So while the rookies aren’t joining the circuit as complete unknowns, their changed training circumstances can make the first results of the year a bit of a surprise. The 2012-2013 freshman class has generally never trained without academic demands competing for their time, and given the results they’ve been able to churn out even during school, count on them disrupting the status quo on the SuperTour this year.
Take Eric Packer, who joins the SMS T2 team from Dartmouth College and already has a handful of SuperTour and national podiums to his name. Packer was probably the most consistent college performer, sprinting and distance-wise, on the circuit last year, and could be ready for a significant step forward in his transition to full-time racing.
There’s also Reid Pletcher, who has been described as a “sprint fiend” and returns to skiing for Sun Valley this winter after graduating from CU. Remember how he won the skate sprint in West Yellowstone last year, just six months after a climbing accident landed him in the ICU? Yeah, that was ridiculous. Imagine what he might do this winter with a strong summer of training behind him.
Ryan Scott will be another sprinter to watch for. Regardless of the whole obstruction controversy, he was still in the classic finals at U.S. Nationals. At U23s he was the top American performer in the freestyle sprint. He didn’t race a whole lot after that, but his coaches at Ski & Snowboard Club Vail think he’s looking mighty fast in the run-up to the first race of the year.
In the women’s field, newcomer Sophie Caldwell (SMS T2) presents the greatest threat to the usual SuperTour standbys. Amy Glen (Craftsbury Green Racing Project) did beat her by a toe-length at the biggest college race of 2012, but the name Caldwell regularly shows up at or near the top of the results sheet week after week — whether it’s Sophie or one of her equally fast relatives.
Though they represent relatively known quantities, the more seasoned SuperTour athletes are no less intimidating for it. They’ve been around the block and they know what it takes to be at the top of the domestic field.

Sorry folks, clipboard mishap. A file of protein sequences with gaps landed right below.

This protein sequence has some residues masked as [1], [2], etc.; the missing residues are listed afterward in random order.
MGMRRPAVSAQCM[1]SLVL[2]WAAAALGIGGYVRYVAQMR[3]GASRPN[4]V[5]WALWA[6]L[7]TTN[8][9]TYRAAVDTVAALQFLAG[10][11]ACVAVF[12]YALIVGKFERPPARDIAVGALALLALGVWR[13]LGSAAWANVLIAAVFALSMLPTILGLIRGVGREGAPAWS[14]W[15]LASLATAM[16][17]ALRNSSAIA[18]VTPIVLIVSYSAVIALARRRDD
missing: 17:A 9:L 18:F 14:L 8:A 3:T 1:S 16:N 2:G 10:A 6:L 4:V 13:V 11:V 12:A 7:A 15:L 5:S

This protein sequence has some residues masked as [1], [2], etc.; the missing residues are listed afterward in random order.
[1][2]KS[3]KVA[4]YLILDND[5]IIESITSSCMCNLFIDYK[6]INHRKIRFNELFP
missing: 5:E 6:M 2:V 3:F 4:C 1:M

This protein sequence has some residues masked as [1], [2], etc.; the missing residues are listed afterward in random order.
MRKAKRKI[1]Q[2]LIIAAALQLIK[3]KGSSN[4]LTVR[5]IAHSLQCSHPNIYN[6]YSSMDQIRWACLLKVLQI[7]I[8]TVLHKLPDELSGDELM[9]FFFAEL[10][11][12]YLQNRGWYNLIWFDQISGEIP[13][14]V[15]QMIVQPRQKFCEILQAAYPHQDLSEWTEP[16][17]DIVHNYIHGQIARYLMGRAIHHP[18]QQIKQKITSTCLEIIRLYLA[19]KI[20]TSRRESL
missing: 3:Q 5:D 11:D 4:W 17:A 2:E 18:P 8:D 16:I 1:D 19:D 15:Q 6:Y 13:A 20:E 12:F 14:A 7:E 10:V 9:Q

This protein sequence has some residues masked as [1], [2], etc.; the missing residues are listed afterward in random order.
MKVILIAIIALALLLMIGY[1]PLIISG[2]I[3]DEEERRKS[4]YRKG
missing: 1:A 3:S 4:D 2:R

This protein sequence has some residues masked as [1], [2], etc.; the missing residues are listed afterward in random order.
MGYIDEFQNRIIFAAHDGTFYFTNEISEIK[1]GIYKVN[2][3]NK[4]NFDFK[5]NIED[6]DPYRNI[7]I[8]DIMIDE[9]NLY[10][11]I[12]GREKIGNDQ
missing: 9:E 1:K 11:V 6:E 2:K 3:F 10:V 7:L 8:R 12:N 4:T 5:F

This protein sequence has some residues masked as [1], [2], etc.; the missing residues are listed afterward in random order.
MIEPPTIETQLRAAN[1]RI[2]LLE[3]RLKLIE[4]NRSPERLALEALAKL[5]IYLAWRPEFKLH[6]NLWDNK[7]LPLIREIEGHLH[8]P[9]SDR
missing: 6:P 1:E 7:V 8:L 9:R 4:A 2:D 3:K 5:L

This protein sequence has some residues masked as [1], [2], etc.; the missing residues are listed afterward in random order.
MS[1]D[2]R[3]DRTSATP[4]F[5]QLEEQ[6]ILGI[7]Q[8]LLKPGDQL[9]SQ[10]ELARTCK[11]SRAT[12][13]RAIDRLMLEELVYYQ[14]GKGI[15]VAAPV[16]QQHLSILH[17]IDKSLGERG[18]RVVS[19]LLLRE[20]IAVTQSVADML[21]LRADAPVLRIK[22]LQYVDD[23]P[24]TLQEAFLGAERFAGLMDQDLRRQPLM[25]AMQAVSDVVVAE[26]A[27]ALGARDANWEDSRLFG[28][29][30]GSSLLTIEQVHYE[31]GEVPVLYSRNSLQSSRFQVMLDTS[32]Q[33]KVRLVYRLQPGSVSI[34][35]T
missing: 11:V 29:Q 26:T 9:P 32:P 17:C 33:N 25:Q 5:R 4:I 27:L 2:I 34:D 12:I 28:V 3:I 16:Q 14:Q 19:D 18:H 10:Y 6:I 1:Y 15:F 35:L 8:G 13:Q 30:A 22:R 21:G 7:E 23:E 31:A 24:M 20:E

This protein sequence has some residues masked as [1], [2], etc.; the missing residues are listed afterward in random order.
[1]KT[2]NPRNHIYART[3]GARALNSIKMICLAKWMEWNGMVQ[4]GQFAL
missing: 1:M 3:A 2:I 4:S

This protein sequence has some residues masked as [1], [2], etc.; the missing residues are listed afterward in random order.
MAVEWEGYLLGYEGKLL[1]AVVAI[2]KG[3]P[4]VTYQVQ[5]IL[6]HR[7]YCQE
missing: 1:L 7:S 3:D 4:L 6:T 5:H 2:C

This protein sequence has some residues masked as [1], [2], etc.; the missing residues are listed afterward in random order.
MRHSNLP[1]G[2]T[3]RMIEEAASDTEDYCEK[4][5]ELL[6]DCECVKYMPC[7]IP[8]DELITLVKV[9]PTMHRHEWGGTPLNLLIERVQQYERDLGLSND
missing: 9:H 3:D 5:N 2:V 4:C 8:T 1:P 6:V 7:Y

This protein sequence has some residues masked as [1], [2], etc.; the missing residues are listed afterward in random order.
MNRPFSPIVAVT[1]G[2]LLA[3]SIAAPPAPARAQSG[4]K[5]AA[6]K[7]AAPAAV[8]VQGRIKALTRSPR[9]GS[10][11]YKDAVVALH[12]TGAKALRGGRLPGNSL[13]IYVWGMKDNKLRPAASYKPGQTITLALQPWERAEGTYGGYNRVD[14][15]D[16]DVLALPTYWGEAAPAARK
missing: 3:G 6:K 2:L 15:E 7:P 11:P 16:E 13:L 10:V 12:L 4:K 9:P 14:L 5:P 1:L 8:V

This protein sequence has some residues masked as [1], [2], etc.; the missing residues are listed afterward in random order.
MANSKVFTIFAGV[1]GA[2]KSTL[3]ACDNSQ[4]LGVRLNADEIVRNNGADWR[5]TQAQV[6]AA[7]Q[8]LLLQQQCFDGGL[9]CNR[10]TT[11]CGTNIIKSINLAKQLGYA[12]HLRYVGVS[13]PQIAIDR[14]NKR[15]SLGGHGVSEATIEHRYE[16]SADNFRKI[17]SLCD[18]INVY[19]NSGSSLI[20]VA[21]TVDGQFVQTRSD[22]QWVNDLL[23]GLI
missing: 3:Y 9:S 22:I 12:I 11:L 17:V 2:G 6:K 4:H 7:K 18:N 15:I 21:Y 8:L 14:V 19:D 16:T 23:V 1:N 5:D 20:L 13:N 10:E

Central Cross Country (CXC) was indisputably the best all-around team last year, and won the National Nordic Foundation’s team trophy in a landslide to prove it. The Midwest squad has lost a few athletes and coaches to other programs since last spring, but still claims four athletes ranked in the top five on the SuperTour in 2012: Jennie Bender, Karl Nygren and Caitlin and Brian Gregg. Look out for their fire engine-red spandex when the gun goes off.
The next team to mention is undoubtedly Alaska Pacific University (APU). Sadie and Erik Bjornsen (APU/USST) are both racing stateside this November, and present a formidable threat when united with the rest of their teammates. Kate Fitzgerald, Becca Rorabough, Rosie Brennan, Reese Hanneman, Peter Kling — the Alaskans have a lot of returning talent. Thanks to Eagle Glacier, they’ll also be stepping onto their skis with more on-snow hours under their belts than anyone else.
From the Bridger Ski Foundation, Torin Koos and Leif Zimmerman present solid all-around threats. Zimmerman has traditionally pulled off a distance win at West Yellowstone every year, and Koos will no doubt be looking for redemption for getting erased from the results the last time he raced in the U.S. When we spoke with him in June, Koos said that every day he thinks about the Canadian World Cups more than anything else.